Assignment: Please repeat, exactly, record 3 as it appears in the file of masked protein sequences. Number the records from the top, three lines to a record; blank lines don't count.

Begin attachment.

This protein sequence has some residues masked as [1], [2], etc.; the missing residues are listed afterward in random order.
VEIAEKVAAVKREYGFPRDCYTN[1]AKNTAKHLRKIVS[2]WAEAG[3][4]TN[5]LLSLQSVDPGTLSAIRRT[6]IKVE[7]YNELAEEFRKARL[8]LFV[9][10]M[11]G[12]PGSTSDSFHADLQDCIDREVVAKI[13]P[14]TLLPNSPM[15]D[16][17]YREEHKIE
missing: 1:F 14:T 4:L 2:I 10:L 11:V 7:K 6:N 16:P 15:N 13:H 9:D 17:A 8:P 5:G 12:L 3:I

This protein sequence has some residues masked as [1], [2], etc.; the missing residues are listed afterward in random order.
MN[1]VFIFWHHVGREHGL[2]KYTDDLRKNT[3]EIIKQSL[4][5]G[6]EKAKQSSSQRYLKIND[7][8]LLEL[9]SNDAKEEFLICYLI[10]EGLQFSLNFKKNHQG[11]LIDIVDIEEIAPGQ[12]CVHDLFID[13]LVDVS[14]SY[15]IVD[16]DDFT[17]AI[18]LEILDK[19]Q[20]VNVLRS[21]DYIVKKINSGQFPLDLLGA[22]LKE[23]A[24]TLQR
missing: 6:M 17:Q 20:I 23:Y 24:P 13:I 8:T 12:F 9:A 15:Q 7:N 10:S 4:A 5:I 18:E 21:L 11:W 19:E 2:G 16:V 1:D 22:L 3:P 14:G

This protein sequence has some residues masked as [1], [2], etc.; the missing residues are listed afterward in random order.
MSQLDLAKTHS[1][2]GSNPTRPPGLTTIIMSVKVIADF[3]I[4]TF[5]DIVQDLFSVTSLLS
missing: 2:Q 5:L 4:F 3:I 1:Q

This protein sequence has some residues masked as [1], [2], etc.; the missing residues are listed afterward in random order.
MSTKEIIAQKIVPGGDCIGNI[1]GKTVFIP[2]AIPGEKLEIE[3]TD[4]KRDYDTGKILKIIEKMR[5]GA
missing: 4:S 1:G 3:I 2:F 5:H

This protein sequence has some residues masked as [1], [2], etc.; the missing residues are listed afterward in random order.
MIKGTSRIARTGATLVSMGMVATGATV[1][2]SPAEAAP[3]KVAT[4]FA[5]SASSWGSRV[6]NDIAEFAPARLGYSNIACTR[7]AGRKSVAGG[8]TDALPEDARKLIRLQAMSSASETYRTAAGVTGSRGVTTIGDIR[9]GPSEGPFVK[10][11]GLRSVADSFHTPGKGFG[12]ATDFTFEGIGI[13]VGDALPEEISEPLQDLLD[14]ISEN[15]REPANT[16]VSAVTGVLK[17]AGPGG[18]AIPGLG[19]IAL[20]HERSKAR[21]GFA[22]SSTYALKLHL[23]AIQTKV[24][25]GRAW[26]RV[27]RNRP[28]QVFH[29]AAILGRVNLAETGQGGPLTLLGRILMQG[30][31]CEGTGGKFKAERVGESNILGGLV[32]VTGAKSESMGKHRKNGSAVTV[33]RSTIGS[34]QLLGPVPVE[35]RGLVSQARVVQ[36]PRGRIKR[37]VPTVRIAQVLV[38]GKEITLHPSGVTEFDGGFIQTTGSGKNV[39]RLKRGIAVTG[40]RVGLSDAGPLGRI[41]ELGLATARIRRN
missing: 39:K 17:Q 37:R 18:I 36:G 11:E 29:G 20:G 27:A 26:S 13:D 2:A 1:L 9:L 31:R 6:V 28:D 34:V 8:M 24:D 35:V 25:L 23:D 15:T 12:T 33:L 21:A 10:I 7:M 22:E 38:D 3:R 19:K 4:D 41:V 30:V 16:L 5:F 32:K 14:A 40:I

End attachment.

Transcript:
This protein sequence has some residues masked as [1], [2], etc.; the missing residues are listed afterward in random order.
MSQLDLAKTHS[1][2]GSNPTRPPGLTTIIMSVKVIADF[3]I[4]TF[5]DIVQDLFSVTSLLS
missing: 2:Q 5:L 4:F 3:I 1:Q